History of Austin

A look at how Austin became Austin, Texas




Founded in 1839, Austin, Texas is rich in history.  Texas is the only state to have been a decade-long successful republic before it became a state. California had a very brief foray as the Bear Republic before becoming a U.S. territory and Hawaii was first a kingdom and then briefly a republic before becoming U.S. territory, but Texas was a sovereign nation from 1836 to 1846.

Independence from Mexico

Texas settlers broke away from the governance of Mexico in 1836 after a five month struggle for independence.  Three years later, the Congress of the Republic of Texas appointed a commission to choose the site for a permanent state capital.  The commission purchased 7,735 acres along the Colorado River for the new capital.  The tiny village of Waterloo, close to the site of the now famous Barton Springs Pool, was included in the purchase.

Austin, Texas

The new capital was named for Stephen F. Austin, known as the Father of Texas, but many people, including Sam Houston, were dissatisfied with the capitol’s location.  Houston and others were worried about the remoteness of the site, fearing it would be hard to defend from the Mexican army and local Indians.  Despite these objections, the president of Texas Mirabeau B. Lamar commissioned Edwin Waller to plan the new city.

Waller laid Austin out on fourteen block grid plan with Congress Avenue in the center.  Temporary wooden administration buildings were built, including a small wooden capitol building.  In October 1839, President Lamar took up residence in the new capitol and Austin began to grow rapidly.  The next year, Edwin Waller was elected the city’s first mayor.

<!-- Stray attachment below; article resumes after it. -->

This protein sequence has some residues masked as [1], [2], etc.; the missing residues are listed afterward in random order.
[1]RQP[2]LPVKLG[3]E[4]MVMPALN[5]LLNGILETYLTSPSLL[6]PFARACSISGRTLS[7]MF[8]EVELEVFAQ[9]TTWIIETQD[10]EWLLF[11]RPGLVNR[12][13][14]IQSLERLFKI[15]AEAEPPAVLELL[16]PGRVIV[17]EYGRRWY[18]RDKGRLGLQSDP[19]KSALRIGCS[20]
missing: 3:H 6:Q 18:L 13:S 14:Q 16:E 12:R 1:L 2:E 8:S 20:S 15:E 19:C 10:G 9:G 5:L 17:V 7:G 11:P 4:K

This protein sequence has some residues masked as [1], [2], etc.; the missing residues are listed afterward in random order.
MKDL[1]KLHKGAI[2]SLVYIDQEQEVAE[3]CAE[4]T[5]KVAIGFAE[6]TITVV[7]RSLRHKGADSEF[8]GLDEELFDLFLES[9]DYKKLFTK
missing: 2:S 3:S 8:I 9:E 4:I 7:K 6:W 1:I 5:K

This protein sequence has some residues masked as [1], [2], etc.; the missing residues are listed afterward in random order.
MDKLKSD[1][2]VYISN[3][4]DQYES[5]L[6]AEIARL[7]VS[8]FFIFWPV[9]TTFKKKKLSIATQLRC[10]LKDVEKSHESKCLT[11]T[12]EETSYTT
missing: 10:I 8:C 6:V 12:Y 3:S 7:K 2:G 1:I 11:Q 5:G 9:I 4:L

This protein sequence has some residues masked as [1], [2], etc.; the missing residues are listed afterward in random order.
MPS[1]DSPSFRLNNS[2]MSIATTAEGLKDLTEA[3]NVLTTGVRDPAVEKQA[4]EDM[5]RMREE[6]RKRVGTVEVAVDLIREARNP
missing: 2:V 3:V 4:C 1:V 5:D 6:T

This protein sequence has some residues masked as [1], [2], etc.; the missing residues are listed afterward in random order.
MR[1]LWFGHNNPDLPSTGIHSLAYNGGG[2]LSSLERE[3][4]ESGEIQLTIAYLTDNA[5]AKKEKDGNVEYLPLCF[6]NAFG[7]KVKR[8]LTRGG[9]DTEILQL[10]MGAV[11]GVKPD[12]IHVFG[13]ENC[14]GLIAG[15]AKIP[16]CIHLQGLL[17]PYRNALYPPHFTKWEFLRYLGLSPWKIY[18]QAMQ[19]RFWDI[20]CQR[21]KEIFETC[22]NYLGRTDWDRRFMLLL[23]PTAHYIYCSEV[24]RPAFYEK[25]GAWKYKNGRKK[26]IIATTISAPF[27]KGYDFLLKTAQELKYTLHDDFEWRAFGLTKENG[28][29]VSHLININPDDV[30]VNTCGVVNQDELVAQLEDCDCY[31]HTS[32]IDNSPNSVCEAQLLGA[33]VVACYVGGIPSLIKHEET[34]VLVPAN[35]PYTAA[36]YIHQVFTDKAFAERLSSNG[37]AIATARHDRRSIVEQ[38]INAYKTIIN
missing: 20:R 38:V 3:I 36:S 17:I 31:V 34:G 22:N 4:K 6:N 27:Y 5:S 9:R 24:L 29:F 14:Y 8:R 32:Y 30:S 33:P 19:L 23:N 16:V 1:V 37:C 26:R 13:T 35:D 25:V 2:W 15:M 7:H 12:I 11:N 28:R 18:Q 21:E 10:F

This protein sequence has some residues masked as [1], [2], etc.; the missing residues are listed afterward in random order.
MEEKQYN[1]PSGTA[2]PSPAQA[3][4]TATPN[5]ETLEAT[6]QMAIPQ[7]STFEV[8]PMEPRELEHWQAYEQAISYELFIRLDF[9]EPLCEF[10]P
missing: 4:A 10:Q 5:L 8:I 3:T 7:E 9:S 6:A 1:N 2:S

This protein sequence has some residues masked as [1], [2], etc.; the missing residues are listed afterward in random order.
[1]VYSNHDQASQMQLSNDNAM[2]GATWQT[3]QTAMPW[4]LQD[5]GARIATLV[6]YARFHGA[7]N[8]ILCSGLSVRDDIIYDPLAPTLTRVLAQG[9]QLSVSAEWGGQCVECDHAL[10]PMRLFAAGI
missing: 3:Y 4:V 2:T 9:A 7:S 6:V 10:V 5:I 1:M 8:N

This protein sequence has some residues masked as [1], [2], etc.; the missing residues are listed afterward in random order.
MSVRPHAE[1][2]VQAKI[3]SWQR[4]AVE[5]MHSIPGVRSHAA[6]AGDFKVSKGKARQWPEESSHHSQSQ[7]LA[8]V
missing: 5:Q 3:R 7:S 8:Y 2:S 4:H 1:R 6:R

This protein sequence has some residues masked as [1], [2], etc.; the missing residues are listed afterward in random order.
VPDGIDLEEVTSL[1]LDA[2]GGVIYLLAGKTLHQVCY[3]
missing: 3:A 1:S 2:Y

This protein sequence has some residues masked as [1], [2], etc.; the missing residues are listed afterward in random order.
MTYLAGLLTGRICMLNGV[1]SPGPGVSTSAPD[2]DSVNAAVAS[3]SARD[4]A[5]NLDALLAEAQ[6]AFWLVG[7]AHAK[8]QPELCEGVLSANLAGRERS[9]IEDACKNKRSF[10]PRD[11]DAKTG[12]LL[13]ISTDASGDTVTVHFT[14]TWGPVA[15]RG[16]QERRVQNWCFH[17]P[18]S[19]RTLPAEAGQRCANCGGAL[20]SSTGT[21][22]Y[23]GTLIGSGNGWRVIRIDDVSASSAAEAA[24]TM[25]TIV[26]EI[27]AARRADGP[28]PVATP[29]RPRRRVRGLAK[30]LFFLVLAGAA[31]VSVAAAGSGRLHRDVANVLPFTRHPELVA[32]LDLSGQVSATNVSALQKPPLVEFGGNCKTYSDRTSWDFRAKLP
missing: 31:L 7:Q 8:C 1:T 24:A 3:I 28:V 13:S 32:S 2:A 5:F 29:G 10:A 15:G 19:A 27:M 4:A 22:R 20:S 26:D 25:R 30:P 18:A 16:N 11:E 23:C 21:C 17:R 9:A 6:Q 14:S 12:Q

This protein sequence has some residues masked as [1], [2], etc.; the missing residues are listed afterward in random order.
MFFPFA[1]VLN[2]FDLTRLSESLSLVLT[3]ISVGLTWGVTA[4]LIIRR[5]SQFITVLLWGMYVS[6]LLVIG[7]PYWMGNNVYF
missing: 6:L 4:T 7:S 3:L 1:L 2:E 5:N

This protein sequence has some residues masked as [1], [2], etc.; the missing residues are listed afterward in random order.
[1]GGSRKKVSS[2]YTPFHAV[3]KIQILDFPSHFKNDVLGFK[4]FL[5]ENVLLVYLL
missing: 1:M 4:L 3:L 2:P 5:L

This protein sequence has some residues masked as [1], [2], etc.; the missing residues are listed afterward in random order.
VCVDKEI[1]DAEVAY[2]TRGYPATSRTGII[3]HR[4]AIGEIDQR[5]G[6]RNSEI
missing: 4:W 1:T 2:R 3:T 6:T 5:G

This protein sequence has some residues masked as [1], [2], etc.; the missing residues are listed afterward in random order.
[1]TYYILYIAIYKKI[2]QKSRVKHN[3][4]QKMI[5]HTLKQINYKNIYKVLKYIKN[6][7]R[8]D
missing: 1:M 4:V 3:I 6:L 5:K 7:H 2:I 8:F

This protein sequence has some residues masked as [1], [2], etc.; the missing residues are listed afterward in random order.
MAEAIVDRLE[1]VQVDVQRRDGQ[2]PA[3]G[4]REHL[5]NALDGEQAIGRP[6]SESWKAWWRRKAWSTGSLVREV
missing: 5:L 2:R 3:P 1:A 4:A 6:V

When Sam Houston became president of Texas in 1842, he tried to remove the state records to Houston, fearing they might be captured by the Mexican army, which had just captured San Antonio.   Austinites would not allow the records to be moved, defending them by force, but Sam Houston moved his administration to Houston and Austin languished.  Its population dropped below 200. 

Austin was restored to its capital status in 1846 when Texas became a state.  As the state capital, Austin experienced a surge of prosperity.  The first permanent state capitol building was built in 1853, and was succeed by the present state capitol in 1888. The governor’s mansion was finished in 1856. 

Texas joined the Confederacy and Austin struggled with shortages of goods during the Civil War.  After the war, the city’s black population grew and black churches and neighborhoods were established.  The railroad came to the city in 1871 and Austin’s population became increasingly diverse.  It boasted a mix of German, Mexican, Irish and Swedish settlers along with its African American population.  In 1883 the University of Texas was founded and became a major part of Austin’s identity.

Austin experienced the blight of segregation during the late nineteenth century and the first of half of the twentieth century, but racial relations improved during the Civil Rights era and the University of Texas admitted black undergraduates in 1956—the first southern university to do so.

By the early twentieth century, the city was experiencing some reverses.  The city system of government was changed twice before settling into its present configuration.  Major improvements were undertaken from the 1920s to the 1950s, including the building of the dams that form the city’s famous lakes.  By the 1960s, several major companies moved their headquarters to Austin, including IBM, Motorola, and Texas Instruments.

The Austin music scene continued to grow through the 1920s, 1930, and 1940s.  In the 1960s and 1970s new growth occurred as several music venues were opened on the revitalized Sixth Street.

Austin, Texas’ growth continues today.  It is a pleasant, vibrant community in which to live, offering residents wonderful opportunities for educational and cultural growth.

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